Vicky Smith – Research technician, Institute of Translational Medicine, University of Liverpool

Aitor Martinez-Zarate – Research associate, Institute of Translational Medicine, University of Liverpool

Zohra Butt – Post-graduate researcher, Institute of Translational Medicine, University of Liverpool

Doug Grimes – Post-graduate researcher, Institute of Translational Medicine, University of Liverpool

Leah Wilson – Post-graduate researcher, Institute of Translational Medicine, University of Liverpool

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Skeptics with a K: Episode #190

Gerson therapy, burnt toast, and jade eggs. Plus lazer quest, smokey whiskey, and candy floss. Followed by obnoxious eight-year-olds, it’s Skeptics with a K.

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Be Reasonable: Episode #038 – Mark Sargent

Joining Marsh this episode is Mark Sargent, author of Flat Earth Clues and owner of the website EnclosedWorld.com.

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Ask an Archaeologist – Paul Duncan McGarrity

When:  Thursday, February 16th 2016, 7.30 – 11.00 PM
Where: The Vines, 81 Lime St, Liverpool

15283939_1168632886556158_6362493368872952143_nAn archaeologist and comedian (same person, Paul Duncan McGarrity) sits in a room and answers your questions on any subject as honestly as possible. Could be rude, probably crude. Be prepared to talk candidly with the protection of context.

‘Like a very tall, funny, excited child’ (Scotsman).

Our speaker events have wheelchair access, via a portable ramp which can be installed on-demand. If possible, please let us know you’re coming through contact@merseysideskeptics.org.uk so we can make sure the ramp is ready.

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Crucifixion’s a Doddle – Julian Doyle

When:  Thursday, March 16th 2016, 7.30 – 11.00 PM
Where: The Vines, 81 Lime St, Liverpool

15337616_1168644423221671_3847331051881702007_nJulian Doyle is a writer, director, photographer, editor, movie special-effects creator. He is most famous for editing the Monty Python films and for shooting the effects for Terry Gilliam’s Time Bandits and Brazil, which he also edited.

His occult movie, Chemical Wedding, has become a cult classic and his acclaimed play, Twilight of the Gods, about the tumultuous relationship between the philosopher Friedrich Nietzsche and the composer Richard Wagner, was described by the magazine Philosophy Now as ‘Masterful’.

Our speaker events have wheelchair access, via a portable ramp which can be installed on-demand. If possible, please let us know you’re coming through contact@merseysideskeptics.org.uk so we can make sure the ramp is ready.

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GHost Hosting 17, No Such Thing As Gravity

When:  Friday, January 27th 2016, 6pm
Where: The Williamson Tunnels, Liverpool

16003246_1208210502598396_4630370098395663644_nSkeptics! Chris French is coming to Liverpool to help deliver GHost Hosting 17, part of FACT’s “No Such Thing As Gravity” exhibition.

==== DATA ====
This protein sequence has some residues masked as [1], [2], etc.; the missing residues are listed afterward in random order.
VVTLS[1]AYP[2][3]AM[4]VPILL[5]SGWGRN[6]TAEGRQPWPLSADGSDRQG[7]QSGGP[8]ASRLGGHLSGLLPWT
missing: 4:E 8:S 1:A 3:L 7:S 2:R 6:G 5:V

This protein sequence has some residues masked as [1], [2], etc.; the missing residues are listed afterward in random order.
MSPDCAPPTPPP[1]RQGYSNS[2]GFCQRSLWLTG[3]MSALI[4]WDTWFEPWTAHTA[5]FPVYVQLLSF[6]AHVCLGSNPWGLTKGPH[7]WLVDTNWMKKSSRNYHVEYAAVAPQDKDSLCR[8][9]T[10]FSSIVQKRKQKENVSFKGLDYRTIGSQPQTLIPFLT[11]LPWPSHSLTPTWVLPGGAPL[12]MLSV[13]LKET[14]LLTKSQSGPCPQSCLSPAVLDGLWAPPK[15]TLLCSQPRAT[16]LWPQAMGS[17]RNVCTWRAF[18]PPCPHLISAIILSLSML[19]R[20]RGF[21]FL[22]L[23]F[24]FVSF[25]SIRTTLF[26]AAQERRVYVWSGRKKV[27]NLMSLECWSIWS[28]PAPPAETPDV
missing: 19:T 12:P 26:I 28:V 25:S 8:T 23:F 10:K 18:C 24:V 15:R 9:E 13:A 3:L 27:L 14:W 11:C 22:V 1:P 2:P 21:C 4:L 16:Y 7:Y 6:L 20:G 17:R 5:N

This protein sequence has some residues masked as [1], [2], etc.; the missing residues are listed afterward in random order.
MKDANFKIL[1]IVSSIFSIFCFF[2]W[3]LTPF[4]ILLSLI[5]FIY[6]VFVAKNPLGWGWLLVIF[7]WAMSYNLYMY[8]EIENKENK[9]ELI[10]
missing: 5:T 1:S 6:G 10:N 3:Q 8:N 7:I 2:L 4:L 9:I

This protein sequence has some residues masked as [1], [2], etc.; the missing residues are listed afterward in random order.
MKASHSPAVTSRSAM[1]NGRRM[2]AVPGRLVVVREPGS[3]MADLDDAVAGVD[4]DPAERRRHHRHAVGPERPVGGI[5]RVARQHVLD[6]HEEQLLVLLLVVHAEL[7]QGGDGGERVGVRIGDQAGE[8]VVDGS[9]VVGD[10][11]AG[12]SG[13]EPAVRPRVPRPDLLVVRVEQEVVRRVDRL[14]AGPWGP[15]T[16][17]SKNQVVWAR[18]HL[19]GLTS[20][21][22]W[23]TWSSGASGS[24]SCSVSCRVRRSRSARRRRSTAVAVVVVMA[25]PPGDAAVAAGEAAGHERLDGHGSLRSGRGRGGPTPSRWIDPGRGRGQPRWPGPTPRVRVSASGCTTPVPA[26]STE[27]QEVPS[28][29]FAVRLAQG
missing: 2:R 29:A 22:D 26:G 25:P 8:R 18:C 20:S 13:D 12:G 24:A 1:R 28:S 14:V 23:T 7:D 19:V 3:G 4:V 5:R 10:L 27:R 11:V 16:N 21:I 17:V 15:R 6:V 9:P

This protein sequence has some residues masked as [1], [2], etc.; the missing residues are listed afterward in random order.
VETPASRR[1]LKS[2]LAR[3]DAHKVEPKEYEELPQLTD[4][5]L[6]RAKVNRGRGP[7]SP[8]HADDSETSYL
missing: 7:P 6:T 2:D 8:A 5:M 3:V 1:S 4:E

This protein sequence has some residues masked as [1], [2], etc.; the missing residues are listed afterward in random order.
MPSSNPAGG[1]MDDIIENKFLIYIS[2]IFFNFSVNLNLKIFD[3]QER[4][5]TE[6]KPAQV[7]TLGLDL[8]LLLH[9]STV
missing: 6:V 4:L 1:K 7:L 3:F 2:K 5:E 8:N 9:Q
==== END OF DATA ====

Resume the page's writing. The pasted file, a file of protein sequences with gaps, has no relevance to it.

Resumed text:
This is not an MSS event, but we expect many Skeptics to be interested in coming along. It is free to attend, but requires registration: https://www.eventbrite.co.uk/e/ghost-hosting-17-ghosts-in-body-and-mind-tickets-30217321823

If you fancy joining us, register yourself and we’ll meet up at the Williamson Tunnels shortly beforehand at 6pm.

Event details:

What makes a ghost? GHost is a visual arts and creative research project which explores the nature of ghosts both metaphorically and practically in its activities. Serving as a supporting platform (or host) GHost aims to enable invited guests to visually and conceptually manifest and interrogate the idea of the ghost. The project takes its title from a work by Marcel Duchamp: “A GUEST + A HOST = A GHOST” Marcel Duchamp (1953).

For GHost Hosting 17, No Such Thing As Gravity artist Sarah Sparkes continues this programme of research seminars with an interdisciplinary seminar and performance event exploring the concept of ‘a formula for ghost making’, focused around faith, belief, and religious practice. How do spirits and ghosts contribute to or affect different religions and beliefs? How are practices used to embody, evoke or communicate these notions?

Sparkes will be joined by Professor Chris French, professor of Psychology and founder of the Anomalistic Psychology Research Unit (APRU) at Goldsmiths, specialising in the psychology of paranormal beliefs and experiences, cognition and emotion; and by Christian Weaver, a specialist in ethnomusicology and musician, composer and practitioner of ritual drumming. Artist Birgitta Hosea will also present Medium, a site-specific performance in which the artist takes the role of a techno-medium.

You’ll also have a chance to explore the Williamson Tunnels, and discover the other end of the GHost Portal that you might have already seen in FACT.

A new commission for FACT and the Williamson Tunnels Heritage Centre, in association with National Museums Liverpool. The project has been supported using public funding by the National Lottery through Arts Council England.